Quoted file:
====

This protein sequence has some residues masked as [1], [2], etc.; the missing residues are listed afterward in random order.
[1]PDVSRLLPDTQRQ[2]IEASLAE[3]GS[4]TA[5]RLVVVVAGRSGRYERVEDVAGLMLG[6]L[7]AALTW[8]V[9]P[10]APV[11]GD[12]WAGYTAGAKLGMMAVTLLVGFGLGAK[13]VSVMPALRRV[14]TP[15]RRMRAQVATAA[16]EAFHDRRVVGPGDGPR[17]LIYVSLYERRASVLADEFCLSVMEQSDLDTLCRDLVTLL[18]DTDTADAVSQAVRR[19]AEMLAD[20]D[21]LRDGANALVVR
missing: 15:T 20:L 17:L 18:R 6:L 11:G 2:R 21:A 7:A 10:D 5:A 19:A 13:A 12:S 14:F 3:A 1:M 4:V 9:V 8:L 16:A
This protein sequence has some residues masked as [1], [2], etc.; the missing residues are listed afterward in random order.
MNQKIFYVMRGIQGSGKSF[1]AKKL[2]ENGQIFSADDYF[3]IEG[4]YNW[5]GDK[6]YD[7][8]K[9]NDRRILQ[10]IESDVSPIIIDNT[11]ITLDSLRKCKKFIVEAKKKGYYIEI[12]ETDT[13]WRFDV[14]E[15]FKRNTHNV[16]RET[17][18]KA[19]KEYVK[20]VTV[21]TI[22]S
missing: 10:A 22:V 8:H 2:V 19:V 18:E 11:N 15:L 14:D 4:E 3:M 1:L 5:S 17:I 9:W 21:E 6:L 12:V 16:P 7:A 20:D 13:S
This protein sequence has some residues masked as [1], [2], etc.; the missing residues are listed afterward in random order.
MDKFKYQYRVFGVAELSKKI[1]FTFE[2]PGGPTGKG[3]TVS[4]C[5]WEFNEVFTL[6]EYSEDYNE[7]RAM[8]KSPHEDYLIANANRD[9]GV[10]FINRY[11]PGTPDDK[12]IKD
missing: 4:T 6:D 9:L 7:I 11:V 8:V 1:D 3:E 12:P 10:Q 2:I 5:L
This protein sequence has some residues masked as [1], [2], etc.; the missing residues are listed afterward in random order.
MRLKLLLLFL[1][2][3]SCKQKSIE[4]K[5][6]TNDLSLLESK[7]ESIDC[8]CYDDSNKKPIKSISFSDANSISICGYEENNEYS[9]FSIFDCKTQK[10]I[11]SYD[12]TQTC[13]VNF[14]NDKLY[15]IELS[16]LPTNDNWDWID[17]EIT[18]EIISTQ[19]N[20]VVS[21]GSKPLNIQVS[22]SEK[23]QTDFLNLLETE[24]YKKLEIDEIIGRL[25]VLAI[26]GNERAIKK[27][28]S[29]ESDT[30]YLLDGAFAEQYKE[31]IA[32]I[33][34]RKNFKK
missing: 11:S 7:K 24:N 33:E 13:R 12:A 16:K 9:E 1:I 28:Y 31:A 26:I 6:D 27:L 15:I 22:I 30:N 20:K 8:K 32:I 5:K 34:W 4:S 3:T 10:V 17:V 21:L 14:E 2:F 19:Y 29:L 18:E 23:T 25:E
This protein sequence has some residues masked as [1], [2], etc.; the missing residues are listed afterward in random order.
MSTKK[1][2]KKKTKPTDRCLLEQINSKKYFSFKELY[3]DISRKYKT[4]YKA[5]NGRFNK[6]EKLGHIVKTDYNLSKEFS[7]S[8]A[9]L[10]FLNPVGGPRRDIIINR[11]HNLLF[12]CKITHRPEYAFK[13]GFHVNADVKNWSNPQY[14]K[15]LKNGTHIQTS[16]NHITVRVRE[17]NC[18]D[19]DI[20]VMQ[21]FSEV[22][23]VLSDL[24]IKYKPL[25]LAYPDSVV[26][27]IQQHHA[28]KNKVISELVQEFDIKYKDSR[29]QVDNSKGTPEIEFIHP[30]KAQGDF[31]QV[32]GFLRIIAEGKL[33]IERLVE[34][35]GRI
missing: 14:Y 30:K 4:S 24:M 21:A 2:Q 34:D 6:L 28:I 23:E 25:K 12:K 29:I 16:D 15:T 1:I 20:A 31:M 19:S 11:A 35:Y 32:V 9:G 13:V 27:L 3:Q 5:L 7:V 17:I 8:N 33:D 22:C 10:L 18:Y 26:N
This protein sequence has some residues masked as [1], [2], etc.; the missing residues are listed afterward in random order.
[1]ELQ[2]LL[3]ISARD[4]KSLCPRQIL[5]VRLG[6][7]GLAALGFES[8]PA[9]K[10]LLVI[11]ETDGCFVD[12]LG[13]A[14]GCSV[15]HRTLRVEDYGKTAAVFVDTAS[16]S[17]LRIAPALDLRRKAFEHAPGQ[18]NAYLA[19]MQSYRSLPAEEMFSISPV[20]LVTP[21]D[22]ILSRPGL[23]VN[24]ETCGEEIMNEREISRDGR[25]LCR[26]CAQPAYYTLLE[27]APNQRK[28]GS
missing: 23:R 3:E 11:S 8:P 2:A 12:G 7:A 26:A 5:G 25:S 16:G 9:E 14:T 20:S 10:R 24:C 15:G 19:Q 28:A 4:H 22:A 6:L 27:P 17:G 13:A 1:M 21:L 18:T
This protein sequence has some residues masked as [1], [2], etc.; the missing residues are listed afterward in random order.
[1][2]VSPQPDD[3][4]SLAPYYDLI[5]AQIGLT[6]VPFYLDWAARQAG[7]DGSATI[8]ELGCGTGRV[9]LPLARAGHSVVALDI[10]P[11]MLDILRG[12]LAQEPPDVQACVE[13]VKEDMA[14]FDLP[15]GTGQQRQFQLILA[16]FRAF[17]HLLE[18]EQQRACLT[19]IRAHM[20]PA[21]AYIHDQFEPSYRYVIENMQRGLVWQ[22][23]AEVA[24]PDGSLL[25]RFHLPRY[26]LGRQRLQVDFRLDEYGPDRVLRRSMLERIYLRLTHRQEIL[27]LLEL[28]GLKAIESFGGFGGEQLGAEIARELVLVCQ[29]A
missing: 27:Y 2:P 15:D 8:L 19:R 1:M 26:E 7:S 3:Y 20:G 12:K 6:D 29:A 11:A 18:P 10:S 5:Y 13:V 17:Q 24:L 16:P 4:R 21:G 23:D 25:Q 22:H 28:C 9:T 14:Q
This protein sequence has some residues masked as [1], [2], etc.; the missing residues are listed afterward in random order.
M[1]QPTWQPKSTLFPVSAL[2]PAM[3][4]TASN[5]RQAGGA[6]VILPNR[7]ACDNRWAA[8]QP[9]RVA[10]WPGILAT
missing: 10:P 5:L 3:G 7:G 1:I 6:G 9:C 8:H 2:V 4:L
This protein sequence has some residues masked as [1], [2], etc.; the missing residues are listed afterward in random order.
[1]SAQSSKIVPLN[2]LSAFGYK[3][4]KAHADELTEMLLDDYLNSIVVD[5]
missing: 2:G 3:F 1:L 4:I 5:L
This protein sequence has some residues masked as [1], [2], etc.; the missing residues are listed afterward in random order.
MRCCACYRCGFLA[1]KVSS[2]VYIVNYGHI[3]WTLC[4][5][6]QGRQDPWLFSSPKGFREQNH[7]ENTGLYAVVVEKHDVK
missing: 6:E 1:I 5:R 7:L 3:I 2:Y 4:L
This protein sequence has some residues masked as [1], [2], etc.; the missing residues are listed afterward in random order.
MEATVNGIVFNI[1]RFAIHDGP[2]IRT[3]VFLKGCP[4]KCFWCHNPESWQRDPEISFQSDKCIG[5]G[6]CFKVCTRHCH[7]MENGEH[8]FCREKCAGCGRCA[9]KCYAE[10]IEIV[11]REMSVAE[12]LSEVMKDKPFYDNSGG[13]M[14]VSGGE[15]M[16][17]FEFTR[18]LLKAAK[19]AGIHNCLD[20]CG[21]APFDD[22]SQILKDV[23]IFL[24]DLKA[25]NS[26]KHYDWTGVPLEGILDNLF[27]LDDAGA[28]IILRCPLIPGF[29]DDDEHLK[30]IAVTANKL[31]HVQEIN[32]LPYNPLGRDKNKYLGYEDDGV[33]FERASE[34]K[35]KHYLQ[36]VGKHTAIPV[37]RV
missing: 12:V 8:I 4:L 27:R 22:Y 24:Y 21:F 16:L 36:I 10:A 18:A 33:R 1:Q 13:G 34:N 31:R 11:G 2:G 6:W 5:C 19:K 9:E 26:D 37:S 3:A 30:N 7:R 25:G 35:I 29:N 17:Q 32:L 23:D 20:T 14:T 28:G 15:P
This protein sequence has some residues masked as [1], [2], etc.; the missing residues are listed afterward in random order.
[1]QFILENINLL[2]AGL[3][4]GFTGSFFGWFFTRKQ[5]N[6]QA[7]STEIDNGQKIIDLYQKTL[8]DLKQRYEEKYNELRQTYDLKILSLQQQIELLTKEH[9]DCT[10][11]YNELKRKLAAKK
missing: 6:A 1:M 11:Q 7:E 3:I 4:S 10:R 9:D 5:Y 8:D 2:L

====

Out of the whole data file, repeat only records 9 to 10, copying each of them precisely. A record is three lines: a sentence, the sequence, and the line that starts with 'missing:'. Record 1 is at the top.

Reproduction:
This protein sequence has some residues masked as [1], [2], etc.; the missing residues are listed afterward in random order.
[1]SAQSSKIVPLN[2]LSAFGYK[3][4]KAHADELTEMLLDDYLNSIVVD[5]
missing: 2:G 3:F 1:L 4:I 5:L
This protein sequence has some residues masked as [1], [2], etc.; the missing residues are listed afterward in random order.
MRCCACYRCGFLA[1]KVSS[2]VYIVNYGHI[3]WTLC[4][5][6]QGRQDPWLFSSPKGFREQNH[7]ENTGLYAVVVEKHDVK
missing: 6:E 1:I 5:R 7:L 3:I 2:Y 4:L